The whole park was scattered with children’s games that adults were also more than happy to try their hand at. But what games they were! Until seeing this with my own eyes, I was convinced that nowhere in the world did people throw horseshoes around a stick anymore. Or huge fir cones into wooden frames. Or use a heavy stick to get an empty bottle around obstacles from one side of a board to another without it falling.
There were even groups competing at every game and you could see who belonged to which group by the colour of the ribbon around their hats. My enthusiasm for this creative feast became even greater when, on our return to Bordeaux, the first thing we saw were the flashing neon lights of a fun fair. Without much hesitation I knew which fair I would prefer to take my children to if I had some.
Moving up on the map again, toward northwest France, we discovered Reims. The city is famous for its magnificent cathedral and sparkling champagne, but it would not mean much to me if I hadn’t known a family living there which soon became like our very own. Our friend Mathea took us to several evenings of poetry and wine, something that is non-existent in the French capital but is known to occur in my country, Slovenia. (There, though, wine usually wins over poetry.)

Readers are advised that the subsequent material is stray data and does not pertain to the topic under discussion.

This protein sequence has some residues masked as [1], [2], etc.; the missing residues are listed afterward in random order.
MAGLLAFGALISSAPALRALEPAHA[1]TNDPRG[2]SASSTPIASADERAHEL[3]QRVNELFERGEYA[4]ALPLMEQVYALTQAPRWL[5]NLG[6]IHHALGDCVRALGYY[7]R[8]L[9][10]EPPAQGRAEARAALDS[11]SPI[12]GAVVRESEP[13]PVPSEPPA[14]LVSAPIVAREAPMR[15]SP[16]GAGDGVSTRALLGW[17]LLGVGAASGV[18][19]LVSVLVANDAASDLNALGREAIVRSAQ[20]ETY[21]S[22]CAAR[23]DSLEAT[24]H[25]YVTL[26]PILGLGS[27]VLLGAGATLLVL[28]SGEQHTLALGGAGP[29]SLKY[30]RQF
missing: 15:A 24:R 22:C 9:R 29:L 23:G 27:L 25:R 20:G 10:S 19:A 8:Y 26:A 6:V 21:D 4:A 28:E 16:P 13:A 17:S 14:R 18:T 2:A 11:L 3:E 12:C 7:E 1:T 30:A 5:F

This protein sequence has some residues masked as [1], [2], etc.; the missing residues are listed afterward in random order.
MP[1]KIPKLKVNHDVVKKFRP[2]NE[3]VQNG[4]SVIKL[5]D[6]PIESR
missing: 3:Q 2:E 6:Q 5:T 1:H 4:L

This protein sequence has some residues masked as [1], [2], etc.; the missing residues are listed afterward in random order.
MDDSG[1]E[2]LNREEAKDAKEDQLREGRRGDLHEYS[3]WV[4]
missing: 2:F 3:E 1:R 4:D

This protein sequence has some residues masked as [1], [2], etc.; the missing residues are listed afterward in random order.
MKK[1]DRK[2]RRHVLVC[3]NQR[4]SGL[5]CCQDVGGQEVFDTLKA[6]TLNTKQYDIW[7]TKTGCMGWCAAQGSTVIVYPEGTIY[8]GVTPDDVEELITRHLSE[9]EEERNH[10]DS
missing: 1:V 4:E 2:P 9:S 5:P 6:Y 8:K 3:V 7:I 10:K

In Reims, however, the two are not in competition, but intertwine like a vine and a vine prop. During the readings by the authors we usually tasted three different wines and learned about their history and characteristics. Yves, Mathea’s husband, also took us to a wine fair in the nearby town of Epernay. I won’t deny it, some of its visitors did get drunk–the tasting was free and you could even take your glass home. But for me it was a great occasion to acquire at least a bit of that tacit feeling that helps you distinguish some more varieties of wine than simply red and white.
In the same region there is also Charleville-Mézières, the home town of the poet Rimbaud. It is also the town of the world puppet festival (http://www.festival-marionnette.com/) Mathea came to see from Slovenia some 15 years ago. She didn’t know then that she would marry the boy she had met on the train that took her there. On the Sunday of our visit the town was empty, the marionette school closed, and only a huge puppet came out of a wall at every full hour to tell a part of Charleville-Mézières’s history.
But the red-bricked buildings got a whole other meaning when Mathea said, ?This is where the workshops took place.? An empty restaurant was suddenly enlivened by her voice–?This is where we first ate pizza together?–and the nearby dark woods seemed to be closing in upon us–?This is where we had our first fight.? And in a blink of an eye, their daughter is turning six.
Indeed, you never quite know for sure where the train you are stepping on is going to take you, but it took me all around France and I appreciated every stop along the way.